The Court conducted the Petitioner's sentencing hearing on June 26, 2008. At the hearing, the Petitioner's counsel objected to the application of the base offense level 26, arguing that the Petitioner did not actually possess the rifles and that his prior conviction for breaking and entering was not a crime of violence. [CR Doc. 24: Sentencing H'rg Transcript at 10-11]. After receiving evidence and hearing argument from both sides, the Court found by a preponderance of the evidence that the Petitioner possessed all three firearms and concluded that his prior conviction for breaking and entering qualified as a predicate felony conviction for a crime of violence. [Id. at 53]. Accordingly, the Court adopted the PSR and determined that the applicable Guidelines range was 84 to 105 months. [Id. at 54]. After consideration of the § 3553(a) factors, the Court sentenced the Petitioner to a term of 98 months' imprisonment. [Id. at 63-64].
The Petitioner appealed, challenging the constitutionality of his conviction under § 922(g)(1). The United States Court of Appeals for the Fourth Circuit affirmed his conviction and sentence in an unpublished opinion on April 1, 2009. United States v. Battle, 320 F.Appx. 149 (4th Cir. 2009) (per curiam).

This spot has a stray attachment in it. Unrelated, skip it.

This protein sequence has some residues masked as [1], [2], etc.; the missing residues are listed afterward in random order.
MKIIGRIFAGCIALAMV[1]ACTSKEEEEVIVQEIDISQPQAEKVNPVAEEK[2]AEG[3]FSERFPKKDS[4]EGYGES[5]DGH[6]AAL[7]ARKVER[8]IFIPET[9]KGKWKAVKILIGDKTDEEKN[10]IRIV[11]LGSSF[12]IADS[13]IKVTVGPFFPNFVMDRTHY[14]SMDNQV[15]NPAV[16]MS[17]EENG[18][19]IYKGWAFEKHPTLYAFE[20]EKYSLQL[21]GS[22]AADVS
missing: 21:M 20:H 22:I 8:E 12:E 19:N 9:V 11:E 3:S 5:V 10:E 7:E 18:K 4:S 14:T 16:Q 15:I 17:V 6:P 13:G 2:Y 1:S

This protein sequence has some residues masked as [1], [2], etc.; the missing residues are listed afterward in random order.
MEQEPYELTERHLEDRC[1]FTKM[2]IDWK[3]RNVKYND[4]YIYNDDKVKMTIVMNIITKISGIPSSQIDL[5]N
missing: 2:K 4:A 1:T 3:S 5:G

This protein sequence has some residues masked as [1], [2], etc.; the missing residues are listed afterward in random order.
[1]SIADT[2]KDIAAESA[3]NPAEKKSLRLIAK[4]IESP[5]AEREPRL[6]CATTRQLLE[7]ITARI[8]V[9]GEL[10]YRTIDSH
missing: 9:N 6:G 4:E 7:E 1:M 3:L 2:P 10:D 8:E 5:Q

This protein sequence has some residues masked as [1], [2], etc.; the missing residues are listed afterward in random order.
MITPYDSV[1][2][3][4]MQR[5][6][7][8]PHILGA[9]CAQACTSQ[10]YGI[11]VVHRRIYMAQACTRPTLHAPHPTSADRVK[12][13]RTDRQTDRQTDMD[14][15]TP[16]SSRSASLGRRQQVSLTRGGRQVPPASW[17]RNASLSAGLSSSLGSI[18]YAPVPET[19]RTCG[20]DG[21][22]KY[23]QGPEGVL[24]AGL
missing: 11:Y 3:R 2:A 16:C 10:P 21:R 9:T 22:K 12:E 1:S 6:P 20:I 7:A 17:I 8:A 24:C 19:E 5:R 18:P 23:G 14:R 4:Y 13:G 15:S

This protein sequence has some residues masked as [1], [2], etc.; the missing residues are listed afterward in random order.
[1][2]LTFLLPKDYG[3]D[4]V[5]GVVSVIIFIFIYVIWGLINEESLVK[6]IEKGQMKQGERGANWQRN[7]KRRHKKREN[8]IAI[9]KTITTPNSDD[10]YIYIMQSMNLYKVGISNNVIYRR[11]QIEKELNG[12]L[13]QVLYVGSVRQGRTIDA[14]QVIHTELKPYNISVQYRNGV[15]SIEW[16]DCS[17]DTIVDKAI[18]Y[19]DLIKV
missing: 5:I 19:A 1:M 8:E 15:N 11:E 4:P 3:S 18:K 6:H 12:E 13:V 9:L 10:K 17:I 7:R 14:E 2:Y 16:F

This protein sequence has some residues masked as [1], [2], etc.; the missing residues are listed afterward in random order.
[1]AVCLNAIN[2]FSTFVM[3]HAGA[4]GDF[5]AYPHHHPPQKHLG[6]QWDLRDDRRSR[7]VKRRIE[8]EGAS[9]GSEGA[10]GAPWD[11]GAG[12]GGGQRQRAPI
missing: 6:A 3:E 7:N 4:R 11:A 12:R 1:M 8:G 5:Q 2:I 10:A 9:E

On August 17, 2012, Petitioner, through counsel, filed the instant motion pursuant to 28 U.S.C. § 2255. In his motion, the Petitioner argues that, pursuant to the Fourth Circuit's decision in United States v. Simmons, 649 F.3d 237 (4th Cir. 2011) (en banc), he does not have the requisite predicate felony convictions to support a base offense level of 26 pursuant to U.S.S.G. § 2K2.1(a)(1). In the event that the Court denies relief pursuant to § 2255, the Petitioner alternatively asserts his Simmons claim pursuant to a petition for relief under 28 U.S.C. § 2241, a petition for a writ of error coram nobis, and a petition for a writ of audita querela. [Doc. 1].